Working at The River Center, it seems appropriate to talk about going with the flow. Who hasn’t thrown a stick into the river or stream to watch it make its way downstream? It catches on a rock until a current sends it on its way again, spinning in circles, stopping for a moment in a quiet spot, before continuing down the stream and around the corner. Sometimes it feels like we are a stick in the current, spinning, stopping, speeding along, caught up in the river’s flow.
Schools are out for the summer. Parents and caregivers are putting together plans for the kids. There are vacations, summer camps, some have older kids lined up to watch the younger children, visits with relatives, and some are still trying to figure it out. Summer vacation is both wonderful and challenging if you are the parent or caregiver for young children.
Despite your best laid plans there remains the age-old issue of how to deal with straight-up boredom. Which isn’t the worst thing- more on that later.
Mother’s Day having just passed, I have been thinking about my mother. She was the quintessential post World War II housewife and mother. Here are lessons I learned from my mother: Your dinner plate should be color balanced. Oh my if you served macaroni and cheese with corn and summer squash (yellow). Or a white fish with parsnips and mashed potatoes (white). If she inadvertently served a one palette plate, she would chide herself and let us know that just wasn’t right.
Volunteers are the secret sauce of the nonprofit world. Volunteers do so many things that are essential to the functioning of our nonprofits. Let’s look at the volunteer Board of Trustees. They give of their time, their skills, their wisdom. The Board is responsible for ensuring that the nonprofit is fulfilling the mission of the organization and is fiscally sound. The River Center’s Board is comprised of individuals who are excited about the mission of The River Center which is, “The River Center provides parent education, family support and community connections in a welcoming environment to strengthen individuals and families in the Eastern Monadnock Region.”
This month I am thinking about being strong. When I was in my twenties, I didn’t really think about it. I could sit at a desk all week and then hike Mt. Katahdin on Saturday. I slept well that night, but my muscles could adjust without too much complaint. When I was pregnant with our first baby I was hoping the doctor would agree with me that helping Dave haul in the firewood was too heavy for me. The doctor thought it would be great exercise for me- sigh. When I was in my thirties, I didn’t really think much about taking a walk with a baby in the backpack, another in the stroller and cajoling the oldest to keep up with me.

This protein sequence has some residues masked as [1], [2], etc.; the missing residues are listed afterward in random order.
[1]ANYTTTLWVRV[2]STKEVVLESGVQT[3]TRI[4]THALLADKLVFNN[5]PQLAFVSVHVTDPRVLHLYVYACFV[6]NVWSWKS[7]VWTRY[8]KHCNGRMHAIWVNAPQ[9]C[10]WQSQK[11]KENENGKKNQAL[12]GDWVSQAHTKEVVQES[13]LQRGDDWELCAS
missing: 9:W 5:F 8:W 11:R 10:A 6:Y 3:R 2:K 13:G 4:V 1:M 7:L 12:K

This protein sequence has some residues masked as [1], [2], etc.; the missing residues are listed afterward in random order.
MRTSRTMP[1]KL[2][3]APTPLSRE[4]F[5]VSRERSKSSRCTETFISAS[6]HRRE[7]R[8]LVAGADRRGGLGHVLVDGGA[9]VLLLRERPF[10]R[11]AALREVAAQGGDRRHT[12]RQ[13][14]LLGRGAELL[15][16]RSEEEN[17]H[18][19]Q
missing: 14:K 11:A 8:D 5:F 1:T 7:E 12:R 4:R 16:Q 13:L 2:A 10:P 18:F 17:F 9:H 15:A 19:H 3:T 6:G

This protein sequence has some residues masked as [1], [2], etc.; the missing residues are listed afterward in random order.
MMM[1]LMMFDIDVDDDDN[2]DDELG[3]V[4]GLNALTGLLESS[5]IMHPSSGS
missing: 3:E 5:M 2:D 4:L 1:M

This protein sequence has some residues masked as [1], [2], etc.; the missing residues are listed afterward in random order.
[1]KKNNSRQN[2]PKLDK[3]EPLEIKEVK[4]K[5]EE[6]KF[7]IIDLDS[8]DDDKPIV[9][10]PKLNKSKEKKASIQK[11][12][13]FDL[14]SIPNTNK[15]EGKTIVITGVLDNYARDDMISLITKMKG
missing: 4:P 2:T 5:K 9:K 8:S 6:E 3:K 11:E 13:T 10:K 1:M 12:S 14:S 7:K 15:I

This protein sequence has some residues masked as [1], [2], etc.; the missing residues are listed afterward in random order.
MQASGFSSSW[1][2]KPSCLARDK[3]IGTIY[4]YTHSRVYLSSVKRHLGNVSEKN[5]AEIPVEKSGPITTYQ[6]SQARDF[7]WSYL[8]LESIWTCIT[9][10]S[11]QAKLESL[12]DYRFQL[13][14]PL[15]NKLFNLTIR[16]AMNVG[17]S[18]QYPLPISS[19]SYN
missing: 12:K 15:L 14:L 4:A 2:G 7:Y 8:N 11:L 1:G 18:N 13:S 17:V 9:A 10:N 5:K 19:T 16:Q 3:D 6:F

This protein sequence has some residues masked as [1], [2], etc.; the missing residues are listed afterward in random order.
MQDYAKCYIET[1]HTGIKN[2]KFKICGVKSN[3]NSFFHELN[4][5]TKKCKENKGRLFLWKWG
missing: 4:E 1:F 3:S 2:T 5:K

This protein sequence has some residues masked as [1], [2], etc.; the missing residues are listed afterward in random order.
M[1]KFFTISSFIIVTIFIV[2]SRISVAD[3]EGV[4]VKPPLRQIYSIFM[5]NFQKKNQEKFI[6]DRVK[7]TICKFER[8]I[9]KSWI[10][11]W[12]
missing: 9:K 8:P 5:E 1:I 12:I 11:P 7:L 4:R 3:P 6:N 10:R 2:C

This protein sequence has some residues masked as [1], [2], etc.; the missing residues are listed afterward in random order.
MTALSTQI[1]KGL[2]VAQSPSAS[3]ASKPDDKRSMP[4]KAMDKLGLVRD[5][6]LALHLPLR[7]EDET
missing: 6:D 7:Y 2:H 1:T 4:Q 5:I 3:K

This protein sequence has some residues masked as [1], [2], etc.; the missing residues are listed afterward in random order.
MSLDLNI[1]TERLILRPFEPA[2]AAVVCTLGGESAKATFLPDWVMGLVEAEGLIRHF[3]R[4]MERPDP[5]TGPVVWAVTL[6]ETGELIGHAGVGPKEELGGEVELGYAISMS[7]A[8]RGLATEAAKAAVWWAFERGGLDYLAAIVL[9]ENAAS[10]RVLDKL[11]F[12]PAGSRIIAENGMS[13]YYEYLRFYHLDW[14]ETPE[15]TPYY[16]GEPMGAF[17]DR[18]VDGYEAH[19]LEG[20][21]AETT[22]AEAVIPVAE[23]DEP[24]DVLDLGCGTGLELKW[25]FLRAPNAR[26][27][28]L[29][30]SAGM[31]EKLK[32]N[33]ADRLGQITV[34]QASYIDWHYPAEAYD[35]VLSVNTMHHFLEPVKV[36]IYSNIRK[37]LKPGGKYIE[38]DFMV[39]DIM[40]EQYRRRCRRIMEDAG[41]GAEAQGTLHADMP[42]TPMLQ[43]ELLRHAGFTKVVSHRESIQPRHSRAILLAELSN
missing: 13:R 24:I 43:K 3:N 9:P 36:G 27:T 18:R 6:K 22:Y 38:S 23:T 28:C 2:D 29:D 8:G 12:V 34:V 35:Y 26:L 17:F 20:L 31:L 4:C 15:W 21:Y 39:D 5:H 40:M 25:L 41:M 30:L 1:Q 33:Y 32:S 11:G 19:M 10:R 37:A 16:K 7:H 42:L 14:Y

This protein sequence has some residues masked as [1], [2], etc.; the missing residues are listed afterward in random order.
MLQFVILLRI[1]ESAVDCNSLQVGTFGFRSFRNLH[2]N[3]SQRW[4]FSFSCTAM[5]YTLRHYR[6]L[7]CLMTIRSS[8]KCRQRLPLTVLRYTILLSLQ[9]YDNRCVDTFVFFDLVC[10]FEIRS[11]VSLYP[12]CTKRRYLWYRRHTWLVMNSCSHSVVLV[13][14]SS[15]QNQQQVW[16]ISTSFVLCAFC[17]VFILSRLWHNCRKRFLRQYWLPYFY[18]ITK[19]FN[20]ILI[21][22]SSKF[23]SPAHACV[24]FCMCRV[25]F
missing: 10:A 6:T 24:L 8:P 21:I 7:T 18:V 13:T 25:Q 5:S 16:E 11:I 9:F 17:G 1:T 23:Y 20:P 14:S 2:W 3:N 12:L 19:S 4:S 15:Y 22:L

Random Acts of Kindness Day was last Friday. Somebody decided it would be a good thing to celebrate such a day. Why? Being curious, I did some research. I found out there is the Random Acts of Kindness Foundation with a mission to make kindness the norm. Here is what they say on their website: “We are rooted in the belief that all people can connect through kindness and that kindness can be taught.”
I went for a walk along Brush Brook recently. It was refreshing to my soul. I love the outdoors in any weather, any temperature, any season. There seems to be something essential to my wellbeing to live within the rhythms of four distinct seasons. I am excited about a program at The River Center called Mini Explorers which fully embraces our four seasons. This program is geared toward parents and caregivers with their young children and they meet outdoors. Every week, all year long. And they explore together this beautiful region we call home.
What are your family traditions for this time of year? Our families develop traditional ways of decorating, giving, and eating. Part of the joy of the season is creating traditions within our families and sharing them with others. Family traditions make me think about a parenting class we did at The River Center called Guiding Good Choices. The course talked about defining your family values. It is helpful to think about what your family values are talk about them with your children. Every family has it’s own way of doing life.
We are heading into what is sometimes referred to as the Season of Giving. Which is preceded by the Season of Thanksgiving. Personally, it makes me kind of sad when I see the jump from Halloween directly to the December holidays, skipping Thanksgiving altogether. It seems that pausing to reflect on thankfulness is important to our perspective. Could it be that a thankful heart leads to a generous heart? When I pause to consider what I am thankful for, I start thinking about what I have, not what I don’t have; a position of bounty, not lack. And then I want to share and be generous.
A few weeks ago, I gathered in Maine with my relatives for a memorial service for my aunt who passed away last winter at the age of 97. As I think about Aunt Evelyn, I remember that she made me feel that I was important to her. As the youngest of the cousins, visits could easily be the older cousins hanging out together, the adults chatting, and me sitting observing everything. But Aunt Evelyn would notice me and talk to me directly. She wanted to know how I was doing, asked me questions, and sincerely wanted to know about me. She would tell me funny stories about her life, her friends, whatever. She was fun to be with and I looked forward to her visits. She made me feel seen.